DotEmu is in the business of taking the hits of yesteryear and porting them to mobile devices. Titan Quest isn't as retro as many games DotEmu has published, having just come out on PC 10 years ago (and was well-received). It still costs $15 on Steam, but you can get the Android version for $6.99 right now. Read More
There are few games more hotly anticipated than Niantic Labs' Pokémon GO, and now the first non-beta players are getting their hands on it. The Play Store listing is now live for everyone, but only those in select countries will be able to install it right now. Well, unless you head over to APK Mirror where we have the game available for download too. Read More
Final Fantasy VII. For Android. Do I need to say anything else? Probably, because this post needs some words, so let's get to it! FFVII was released for iOS last summer. The Android version, like the iOS version, will cost you a dear $15.99 to pick up, as well as your trust that Square Enix has done this properly for a touchscreen experience. The app is not listed as compatible with Android TV devices, sadly. Read More
High-speed LTE data is more ubiquitous these days, but it's also more often than not capped. To save your data plan, you might want to hop on WiFi when it's available, but WiFi isn't always free. It'll be free for 6 months if you take Amazon and Boingo up on their offer. Download one free app, and you get six months of WiFi access. Read More
Google Now's new weather card was spotted at the beginning of January then officially announced later that month. Ever since, it has been going on and off when you tapped on the weather card or did any weather search inside Google Now, and mostly never made it onto the regular Google Search results inside the browser (mobile and desktop - think when you open Chrome and do a normal weather search there, not through the Google app).
Long and tumultuous history aside, the modern weather card with the blue background, detailed forecasts, and funky frog, has gotten slightly better over the past month. Read More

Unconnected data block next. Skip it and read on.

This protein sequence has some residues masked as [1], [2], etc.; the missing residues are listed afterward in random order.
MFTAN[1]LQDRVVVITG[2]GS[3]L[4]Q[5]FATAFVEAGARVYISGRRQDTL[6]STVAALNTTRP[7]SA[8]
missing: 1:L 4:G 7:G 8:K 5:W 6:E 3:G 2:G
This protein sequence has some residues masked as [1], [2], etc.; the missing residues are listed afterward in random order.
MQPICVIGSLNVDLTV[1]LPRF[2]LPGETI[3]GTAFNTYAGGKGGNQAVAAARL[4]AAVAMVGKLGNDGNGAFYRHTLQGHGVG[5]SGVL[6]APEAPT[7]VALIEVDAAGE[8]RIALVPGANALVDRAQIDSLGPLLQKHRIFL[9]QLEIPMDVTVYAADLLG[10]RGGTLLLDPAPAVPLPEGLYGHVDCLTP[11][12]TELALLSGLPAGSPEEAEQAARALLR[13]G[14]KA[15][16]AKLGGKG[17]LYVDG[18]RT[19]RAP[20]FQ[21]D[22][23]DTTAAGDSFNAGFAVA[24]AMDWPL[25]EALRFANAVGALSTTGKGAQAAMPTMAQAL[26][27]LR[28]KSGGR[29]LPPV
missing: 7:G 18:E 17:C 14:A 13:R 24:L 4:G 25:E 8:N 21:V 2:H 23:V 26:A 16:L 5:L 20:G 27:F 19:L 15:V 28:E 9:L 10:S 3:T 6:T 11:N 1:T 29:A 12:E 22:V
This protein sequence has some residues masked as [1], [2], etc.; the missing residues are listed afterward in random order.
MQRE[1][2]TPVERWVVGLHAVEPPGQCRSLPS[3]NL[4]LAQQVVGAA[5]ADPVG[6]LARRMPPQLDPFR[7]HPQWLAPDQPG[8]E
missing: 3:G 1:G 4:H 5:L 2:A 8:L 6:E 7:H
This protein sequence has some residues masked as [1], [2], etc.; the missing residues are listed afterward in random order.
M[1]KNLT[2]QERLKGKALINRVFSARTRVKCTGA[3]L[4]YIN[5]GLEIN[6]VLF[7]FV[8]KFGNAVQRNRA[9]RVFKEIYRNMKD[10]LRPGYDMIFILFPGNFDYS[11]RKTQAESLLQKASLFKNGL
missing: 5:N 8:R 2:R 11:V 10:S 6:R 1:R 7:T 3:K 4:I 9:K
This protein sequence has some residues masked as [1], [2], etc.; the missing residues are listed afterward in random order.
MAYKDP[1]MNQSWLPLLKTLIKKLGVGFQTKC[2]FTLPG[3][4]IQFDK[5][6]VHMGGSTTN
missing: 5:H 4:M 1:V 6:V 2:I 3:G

We occasionally see apps pulled from the Play Store for trivial (but valid) violations of the rules. Google has been more proactive about enforcing its guidelines, but it's often pointed out it could be more consistent. Case in point: there are, right now, two listings on the Play Store from a warez site called BlackMart that offers paid apps for free. One of them has been up for months and has more than 100,000 downloads. C'mon, Google. Read More
Last year EA released a companion app for the NBA Live console game that let you stick your face on a basketball player. This year, forget the gimmicks. You get a full blown NBA Live experience to play on your touchscreen.
NBA Live for Android has been undergoing geo-limited testing for quite the while now, with millions of people having already downloaded the title. Now it's openly available on Google Play. Read More
We're about as shocked as you are on this - apparently the developer of the hugely popular game Badland has released the also-hugely-popular sequel, Badland 2, for Android. The problem? Indie dev Frogmind isn't the publisher: Clean Master Games, aka Cheetah Mobile, is. This is troubling for several reasons. And before you ask: yes, this is almost certainly legit. The game has a Frogmind / Clean Master intro splash, Clean Master Games is responding to user complaints in the reviews on the Play Store, and Cheetah Mobile's team is even chasing down cracked versions of the game already. (Let alone that even Cheetah Mobile would be extremely unlikely to stoop so low as blatant trademark and copyright theft of a famous game.)
The game is already out on iOS - it costs $3.99, has no in-app purchases, and is published by the developer, Frogmind Games. Read More